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ICO orders disclosure of Town Deal proposals

Local residents should finally get a sight of all the proposals submitted in the Town Deal call for ideas last year following the ICO’s decision requiring Hastings Borough Council to publish the list it has determinedly kept under wraps. Nick Terdre reports.

More than 150 proposals, understood to range from simple one-liners to worked out projects, were submitted last year following the call for ideas for the Town Deal. A small number were included in the Town Deal bid, which was awarded government funding of £24.3m.

Most were discarded, but Hastings Borough Council has refused to issue a list of what they were, alleging confidentiality issues.

It has taken a Freedom of Information request by Chris Lewcock, who fronted the Hastings Urban Design Group’s unsuccessful Science-on-Sea proposal, to force the council to publish this information – unless it decides to challenge the decision of the Information Commissioner’s Office (ICO) and appeal. It has until 15 June to make up its mind.

Lewcock, who has since moved to Scotland, first requested a list of the ideas submitted in December 2020, then asked for a review of the council’s refusal on grounds of commercial confidentiality in January 2021. When this confirmed the original decision, he took the case to the ICO the following June.

Diverse range

On reviewing the list of projects supplied to it on a spreadsheet, the ICO noted that they ranged from simple, one-line project ideas to more developed, ‘shovel-ready’ proposals. Despite this diversity, the council’s arguments assumed that “all the information [was] of the very highest commercial sensitivity,” the ICO notes in its decision.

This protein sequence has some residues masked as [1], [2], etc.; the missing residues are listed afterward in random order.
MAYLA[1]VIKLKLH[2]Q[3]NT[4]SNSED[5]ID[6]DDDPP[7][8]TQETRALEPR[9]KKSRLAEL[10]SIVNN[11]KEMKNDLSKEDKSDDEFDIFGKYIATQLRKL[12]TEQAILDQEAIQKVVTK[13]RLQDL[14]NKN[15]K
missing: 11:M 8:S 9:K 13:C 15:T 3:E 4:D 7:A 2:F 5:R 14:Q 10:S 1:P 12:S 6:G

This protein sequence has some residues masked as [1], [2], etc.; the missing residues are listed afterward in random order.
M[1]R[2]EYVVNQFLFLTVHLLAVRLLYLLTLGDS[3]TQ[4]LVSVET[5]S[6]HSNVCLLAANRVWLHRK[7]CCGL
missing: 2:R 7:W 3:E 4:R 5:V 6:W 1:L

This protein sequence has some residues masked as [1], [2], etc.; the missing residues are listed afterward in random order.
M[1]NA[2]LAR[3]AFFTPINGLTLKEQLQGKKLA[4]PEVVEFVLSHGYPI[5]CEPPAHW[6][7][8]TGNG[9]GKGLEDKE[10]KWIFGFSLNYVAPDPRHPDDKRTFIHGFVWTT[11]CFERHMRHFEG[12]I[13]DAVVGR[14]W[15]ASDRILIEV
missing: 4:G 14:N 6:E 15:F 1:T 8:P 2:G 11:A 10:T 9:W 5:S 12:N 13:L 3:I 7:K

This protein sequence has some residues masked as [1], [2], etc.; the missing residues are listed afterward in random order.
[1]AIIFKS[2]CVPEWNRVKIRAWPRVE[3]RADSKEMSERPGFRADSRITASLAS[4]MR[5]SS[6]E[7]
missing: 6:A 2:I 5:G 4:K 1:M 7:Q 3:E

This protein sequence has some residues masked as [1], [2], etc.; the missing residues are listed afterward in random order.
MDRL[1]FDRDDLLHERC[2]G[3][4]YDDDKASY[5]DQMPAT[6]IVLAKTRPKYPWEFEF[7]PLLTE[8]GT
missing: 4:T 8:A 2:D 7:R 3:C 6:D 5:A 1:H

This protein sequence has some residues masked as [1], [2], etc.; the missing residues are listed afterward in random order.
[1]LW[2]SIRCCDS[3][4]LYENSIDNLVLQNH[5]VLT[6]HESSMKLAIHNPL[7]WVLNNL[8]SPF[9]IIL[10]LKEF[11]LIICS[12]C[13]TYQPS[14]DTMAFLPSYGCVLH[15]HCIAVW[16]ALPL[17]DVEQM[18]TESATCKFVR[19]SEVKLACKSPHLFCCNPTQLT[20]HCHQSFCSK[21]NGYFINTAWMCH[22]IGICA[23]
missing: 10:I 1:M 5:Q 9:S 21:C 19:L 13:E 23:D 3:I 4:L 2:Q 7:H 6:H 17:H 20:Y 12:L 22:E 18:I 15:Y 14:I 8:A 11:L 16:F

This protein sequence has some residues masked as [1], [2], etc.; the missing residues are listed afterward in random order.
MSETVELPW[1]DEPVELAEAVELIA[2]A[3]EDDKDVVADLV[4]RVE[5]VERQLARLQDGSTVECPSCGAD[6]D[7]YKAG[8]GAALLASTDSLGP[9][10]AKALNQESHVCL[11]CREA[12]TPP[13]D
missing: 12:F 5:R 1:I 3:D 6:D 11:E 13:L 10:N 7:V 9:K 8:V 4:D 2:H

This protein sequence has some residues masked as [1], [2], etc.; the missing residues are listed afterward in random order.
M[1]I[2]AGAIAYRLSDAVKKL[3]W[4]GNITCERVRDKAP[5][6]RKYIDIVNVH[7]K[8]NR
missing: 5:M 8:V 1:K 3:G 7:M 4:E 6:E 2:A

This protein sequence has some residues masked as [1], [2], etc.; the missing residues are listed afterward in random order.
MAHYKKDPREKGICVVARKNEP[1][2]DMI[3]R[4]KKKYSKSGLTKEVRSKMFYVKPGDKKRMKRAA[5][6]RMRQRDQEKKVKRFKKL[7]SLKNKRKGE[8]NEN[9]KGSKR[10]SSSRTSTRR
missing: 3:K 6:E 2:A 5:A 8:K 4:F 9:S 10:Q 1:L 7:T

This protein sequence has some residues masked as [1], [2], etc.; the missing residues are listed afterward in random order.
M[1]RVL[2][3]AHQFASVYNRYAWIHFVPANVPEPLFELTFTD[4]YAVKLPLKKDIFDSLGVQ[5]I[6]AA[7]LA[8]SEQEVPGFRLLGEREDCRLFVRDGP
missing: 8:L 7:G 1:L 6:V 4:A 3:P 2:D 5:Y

After detailed consideration of the council’s arguments, the ICO has concluded that “the Council [had] failed to show that disclosure would result in harm to a legitimate economic interest.”

Among other findings it noted that the council had not provided any evidence from third parties themselves that disclosing the withheld information would harm their legitimate economic interests.

It also found that the council had failed to answer questions which in correspondence the ICO had specifically told it needed to be addressed.

“…the presumption in favour of disclosure is to be applied and the withheld information is to be disclosed,” it ruled.

Lewcock told HOT he welcomed the decision, though noting that “it has taken over a year, going through the HBC complaints process and then the ICO, to get here. I hope that HBC won’t drag its feet even further by appealing.”

The council and the Town Deal board were also criticised for a lack of transparency while drawing up Hastings’ bid, despite clear guidance from government that local communities should be engaged all the way.

Town Deal progress

The £24.3m award from the Town Fund was actually £3m short of what the Town Deal board applied for. Before government funding is released for the selected proposals, each one has to have a detailed business case approved and show that it has secured matched funding. Matched funding  should take the overall value of the Town Deal projects close to £100m.

So far, of an overall 13 projects (one of the original ones has been cancelled), four have had their business cases approved and can start to be implemented: Churchfield’s Business Centre, Hastings Co-Working Flexible Office Space, the Town Centre Core Project 1a and Broadening Future Together.

Another, the Town to Sea Creative Quarter/Hastings Commons project currently has its business case under review.

The government has decided that a small portion of each project’s funding may be released to assist with the development of the business case.


This article was amended by the writer on 27 May 2022.

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Posted 16:40 Wednesday, May 25, 2022 In: Local Economy

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